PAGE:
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Published: August 26th 2012
Today was supposed to be the best weather of the holiday weekend. Looking back, I guess the forecast wasn't wrong as the only thing we didn't have was snow.
A breakfast grapefruit, oranges, yoghurt, muesli, bacon, beans and toast was taken in beautiful sunlight. Shortly after getting in the car and driving to Loweswater, the clouds rolled in and the sun moved elsewhere. On parking, the rain was like stair rods and, with no wind, was there to stay.
The thirty minute wait in the car whilst the rain abated was made more pleasurable by the Cuban music coming from the CD. Finally, with a break in the weather, I rushed out to the boot and put on full waterproofs and my walking boots. In the driving rain, I left Fangs Brow Farm and set off along the waterlogged track towards Burnbank Fell.
In the grey morning light, the grey sheep appeared to look utterly miserable as they chewed their way through rain-soaked grass. Passing through gates, climbing slightly higher, I was hoping that the rain-soaked ground would become less waterlogged but sadly, I found myself standing in running water, several inches deep, whilst trying to determine the
easiest (and best) way up Burnbank Fell.
With the rain having dropped to a drizzle, I began to climb through the sodden grass, slipping on the muddy gradient as I made my way towards the old quarry. Sheep stared as I passed, their little faces dripping wet with the recent rain.
Finally, on the final pull up to the summit, the rain stopped and the sun came out. The wind dropped and my jacket came off. Water ran down the footpath as I headed for the summit. Burnbank Fell's summit has nothing to write home about, even its summit cairn is simply a rather chunky looking fence post. However, the sun was out and all was good.
Following the fence line, I headed to Blake Fell. Sadly, the mist rolled in and the waterlogged ground remained. Water was everywhere and it was difficult not to end up regretting leaving the snorkel back in the hotel. When the mist got to its thickest, a cold wind joined the party. This had the effect of moving the mist elsewhere but sadly resulted in the cooling effect becoming too strong. Luckily, the summit of Blake Fell is crowned by a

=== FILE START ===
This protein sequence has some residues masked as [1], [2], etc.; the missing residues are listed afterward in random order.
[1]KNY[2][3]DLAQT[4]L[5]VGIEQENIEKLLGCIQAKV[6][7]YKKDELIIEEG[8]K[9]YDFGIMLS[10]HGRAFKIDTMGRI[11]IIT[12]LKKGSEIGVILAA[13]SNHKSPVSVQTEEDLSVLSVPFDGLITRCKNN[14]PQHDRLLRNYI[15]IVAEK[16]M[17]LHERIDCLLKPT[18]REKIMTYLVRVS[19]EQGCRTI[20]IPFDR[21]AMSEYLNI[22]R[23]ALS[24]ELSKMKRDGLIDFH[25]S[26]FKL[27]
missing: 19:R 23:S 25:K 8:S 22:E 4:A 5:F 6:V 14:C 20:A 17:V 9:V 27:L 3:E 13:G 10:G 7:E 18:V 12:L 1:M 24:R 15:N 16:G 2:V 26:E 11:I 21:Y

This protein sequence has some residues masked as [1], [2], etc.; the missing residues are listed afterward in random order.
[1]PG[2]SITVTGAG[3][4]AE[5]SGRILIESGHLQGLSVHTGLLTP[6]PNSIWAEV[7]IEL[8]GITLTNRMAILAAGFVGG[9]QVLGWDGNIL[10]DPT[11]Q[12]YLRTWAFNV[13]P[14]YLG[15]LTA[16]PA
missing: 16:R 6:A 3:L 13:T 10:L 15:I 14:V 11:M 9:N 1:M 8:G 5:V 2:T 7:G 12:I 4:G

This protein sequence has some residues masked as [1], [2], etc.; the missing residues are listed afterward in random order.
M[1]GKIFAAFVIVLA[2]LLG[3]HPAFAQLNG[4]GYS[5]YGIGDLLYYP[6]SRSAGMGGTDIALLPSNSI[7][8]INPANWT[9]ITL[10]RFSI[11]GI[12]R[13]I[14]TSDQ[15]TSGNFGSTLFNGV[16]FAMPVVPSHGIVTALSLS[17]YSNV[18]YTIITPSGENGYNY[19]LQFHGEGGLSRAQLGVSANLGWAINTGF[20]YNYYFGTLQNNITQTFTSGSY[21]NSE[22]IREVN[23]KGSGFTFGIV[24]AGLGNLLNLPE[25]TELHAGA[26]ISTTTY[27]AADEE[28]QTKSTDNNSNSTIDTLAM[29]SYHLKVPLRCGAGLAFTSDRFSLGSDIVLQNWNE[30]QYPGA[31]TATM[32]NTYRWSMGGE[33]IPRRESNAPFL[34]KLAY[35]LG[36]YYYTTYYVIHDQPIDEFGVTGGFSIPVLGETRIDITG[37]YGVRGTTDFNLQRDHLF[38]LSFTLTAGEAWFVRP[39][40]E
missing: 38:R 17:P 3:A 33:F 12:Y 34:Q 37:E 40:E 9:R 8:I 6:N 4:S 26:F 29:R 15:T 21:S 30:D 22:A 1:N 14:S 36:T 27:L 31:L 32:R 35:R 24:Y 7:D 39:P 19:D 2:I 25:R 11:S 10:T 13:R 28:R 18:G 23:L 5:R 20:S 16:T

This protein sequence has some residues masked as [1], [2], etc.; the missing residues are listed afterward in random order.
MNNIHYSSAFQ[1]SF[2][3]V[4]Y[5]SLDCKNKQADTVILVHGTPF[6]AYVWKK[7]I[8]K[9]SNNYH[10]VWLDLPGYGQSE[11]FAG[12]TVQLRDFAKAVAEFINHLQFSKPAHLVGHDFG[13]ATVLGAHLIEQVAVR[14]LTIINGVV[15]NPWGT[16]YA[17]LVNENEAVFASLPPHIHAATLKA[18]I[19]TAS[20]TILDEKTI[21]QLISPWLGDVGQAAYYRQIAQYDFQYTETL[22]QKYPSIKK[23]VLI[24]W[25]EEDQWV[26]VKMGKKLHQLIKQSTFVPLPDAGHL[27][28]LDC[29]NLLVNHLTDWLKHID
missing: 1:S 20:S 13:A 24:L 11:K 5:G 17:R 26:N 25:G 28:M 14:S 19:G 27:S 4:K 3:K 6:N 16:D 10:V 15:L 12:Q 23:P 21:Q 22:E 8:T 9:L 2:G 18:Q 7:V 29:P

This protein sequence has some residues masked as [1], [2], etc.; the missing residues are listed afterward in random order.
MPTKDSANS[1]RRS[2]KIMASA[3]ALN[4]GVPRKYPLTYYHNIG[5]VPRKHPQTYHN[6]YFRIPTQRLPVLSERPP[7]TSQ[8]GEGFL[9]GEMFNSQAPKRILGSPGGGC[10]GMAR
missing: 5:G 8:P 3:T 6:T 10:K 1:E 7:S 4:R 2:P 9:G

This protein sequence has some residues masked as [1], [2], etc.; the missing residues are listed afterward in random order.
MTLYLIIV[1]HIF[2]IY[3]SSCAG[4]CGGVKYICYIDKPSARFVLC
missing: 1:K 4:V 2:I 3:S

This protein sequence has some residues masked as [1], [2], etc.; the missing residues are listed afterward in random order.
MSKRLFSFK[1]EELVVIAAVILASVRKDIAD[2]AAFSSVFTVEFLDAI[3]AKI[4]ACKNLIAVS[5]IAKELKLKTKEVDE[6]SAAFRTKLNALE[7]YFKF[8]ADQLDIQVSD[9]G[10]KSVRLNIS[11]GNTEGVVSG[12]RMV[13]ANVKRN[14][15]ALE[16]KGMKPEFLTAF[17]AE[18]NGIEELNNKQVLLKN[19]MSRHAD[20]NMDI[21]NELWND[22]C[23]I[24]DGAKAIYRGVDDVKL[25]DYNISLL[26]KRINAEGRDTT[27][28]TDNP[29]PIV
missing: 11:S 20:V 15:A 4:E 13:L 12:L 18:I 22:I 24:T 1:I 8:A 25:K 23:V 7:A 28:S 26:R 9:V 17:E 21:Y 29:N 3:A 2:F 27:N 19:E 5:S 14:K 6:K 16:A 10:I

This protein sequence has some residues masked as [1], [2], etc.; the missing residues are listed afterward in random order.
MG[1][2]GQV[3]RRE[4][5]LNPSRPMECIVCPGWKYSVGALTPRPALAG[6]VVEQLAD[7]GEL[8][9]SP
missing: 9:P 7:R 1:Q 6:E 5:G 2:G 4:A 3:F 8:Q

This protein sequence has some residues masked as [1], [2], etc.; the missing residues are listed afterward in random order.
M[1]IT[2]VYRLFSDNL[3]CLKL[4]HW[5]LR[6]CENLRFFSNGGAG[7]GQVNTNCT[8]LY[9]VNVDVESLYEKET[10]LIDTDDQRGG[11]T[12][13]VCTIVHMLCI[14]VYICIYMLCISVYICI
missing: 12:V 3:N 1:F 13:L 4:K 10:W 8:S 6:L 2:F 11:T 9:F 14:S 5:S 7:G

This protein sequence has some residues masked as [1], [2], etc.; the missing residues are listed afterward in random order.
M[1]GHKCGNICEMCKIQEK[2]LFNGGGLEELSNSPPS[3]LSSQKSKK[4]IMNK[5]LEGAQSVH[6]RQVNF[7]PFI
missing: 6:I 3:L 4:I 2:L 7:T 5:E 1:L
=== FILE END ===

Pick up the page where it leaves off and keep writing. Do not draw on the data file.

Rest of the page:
shelter - which really does keep one out of the wind.
After a fine dining experience comprising black coffee, bananas, Eccles Cakes and plum loaf, the wind finally died down and the eerie silence was broken only by the sound of a peanut bar being ripped open.
Renewed by the energy (and the sun), the next Wainwright target of Gavel Hill beckoned, just over a mile away to the south, over yet more waterlogged ground.
It didn't take long to reach the summit cairn and it was wonderful to see the familiar mountains around Buttermere from a new vantage point. Red Pike didn't seem so daunting from this angle though Scale Force presented its full face, water cascading from the upper plateau to end up in Crummock.
Having reached the far end of my trip, a compass bearing was required to lead me to the distance cairn and ultimately across purple heather to the end of Black Crag. Carefully descending, sheep scattered as I finally reached the old Drove Road and began the long walk back to the car.
In all, virtually every type of weather had been experienced; wind, rain, sun, mist, drizzle with
temperatures varying accordingly. However, it was the weather that makes walking a pleasure and, provided one's dressed appropriately, the weather just adds to the excitement.
3 Wainwrights, 8.5 miles and an ascent of 2376'.
Tot: 2.426s; Tpl: 0.106s; cc: 10; qc: 28; dbt: 0.0368s; 2; m:saturn w:www (22.214.171.124); sld: 2;
; mem: 1.4mb